Draw the nose. A guy’s nose is more triangular than a girl’s, with less curves. Start with a rather straight line going down, then make a line branching off from that, curved or not, and finish with another line of your choice.
Draw the eyes. Start with the upper eye lines. Depending on where the nose faces (or in this case, where the shadowed area of it is), that’s where you start drawing the first line. In this example, since the shadowed area is on the character’s left side, I start drawing the upper eye line there, from the inside going out.
Draw the ears. This is a simple task, but remember that the ear should be in correct alignment with the eyes. Notice how the tip of the ears go slightly above the top eye level. So begin the line from the top eye level, going up, then curving down, slightly below the bottom eye level.
Draw the hair. But not all of it yet. Draw only the part which separates the boundary of the face and the hair/head
Draw the head line. This is a very important line, which helps in determining where to place the outer rim of the hair. This line is an extension of the face lines, sort of the ‘skull’ of the character.
Draw the rest of the hair. Now that you can see where the head ends, you can top it with hair, not so bulgy, and not too flat either. Just right.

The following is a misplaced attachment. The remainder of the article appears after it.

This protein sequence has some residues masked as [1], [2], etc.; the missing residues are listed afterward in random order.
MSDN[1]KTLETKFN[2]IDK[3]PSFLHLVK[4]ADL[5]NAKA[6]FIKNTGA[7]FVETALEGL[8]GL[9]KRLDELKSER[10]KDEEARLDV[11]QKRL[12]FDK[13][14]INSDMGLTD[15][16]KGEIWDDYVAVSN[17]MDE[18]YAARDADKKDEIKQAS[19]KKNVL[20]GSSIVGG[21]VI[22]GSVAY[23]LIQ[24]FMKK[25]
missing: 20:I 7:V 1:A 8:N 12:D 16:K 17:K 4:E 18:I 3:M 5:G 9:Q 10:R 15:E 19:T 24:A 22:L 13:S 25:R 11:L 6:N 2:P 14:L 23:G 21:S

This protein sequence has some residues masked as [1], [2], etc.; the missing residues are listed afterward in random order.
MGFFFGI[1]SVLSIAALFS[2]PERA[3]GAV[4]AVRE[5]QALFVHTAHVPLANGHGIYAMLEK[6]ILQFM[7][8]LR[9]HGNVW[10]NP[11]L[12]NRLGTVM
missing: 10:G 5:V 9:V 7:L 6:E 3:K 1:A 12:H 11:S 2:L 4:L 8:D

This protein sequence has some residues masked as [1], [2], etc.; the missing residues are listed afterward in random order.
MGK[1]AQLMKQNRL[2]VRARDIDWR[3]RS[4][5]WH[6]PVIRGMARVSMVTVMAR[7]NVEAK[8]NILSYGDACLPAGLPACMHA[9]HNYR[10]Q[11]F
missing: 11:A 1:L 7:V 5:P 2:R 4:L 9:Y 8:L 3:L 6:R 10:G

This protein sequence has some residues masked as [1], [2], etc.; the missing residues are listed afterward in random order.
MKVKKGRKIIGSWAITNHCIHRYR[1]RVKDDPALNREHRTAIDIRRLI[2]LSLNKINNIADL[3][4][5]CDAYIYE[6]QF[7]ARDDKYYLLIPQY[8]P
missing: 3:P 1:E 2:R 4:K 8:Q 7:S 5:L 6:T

Draw the neck. Start with the two neck lines, then the collar bone lines, the throat lines, and last, the shoulder blades
Draw the mouth. Almost forgot to? By now you might’ve already. Sometimes I draw the mouth after drawing the nose… or the eyes. You can draw the mouth between any of the steps, I guess. Touch up any other part, and you’re finished. Now you can draw the rest of the body.

 

Girls Head (Front)




    This is a quick way to draw a girl’s head. The girl here is someone between 14 to 20 years old. Younger anime girls have wider cheeks, and usually larger eyes. But I guess the majority of you guys and gals would probably want to draw teenagers, right? Afterall… it is the most shapely thing to draw.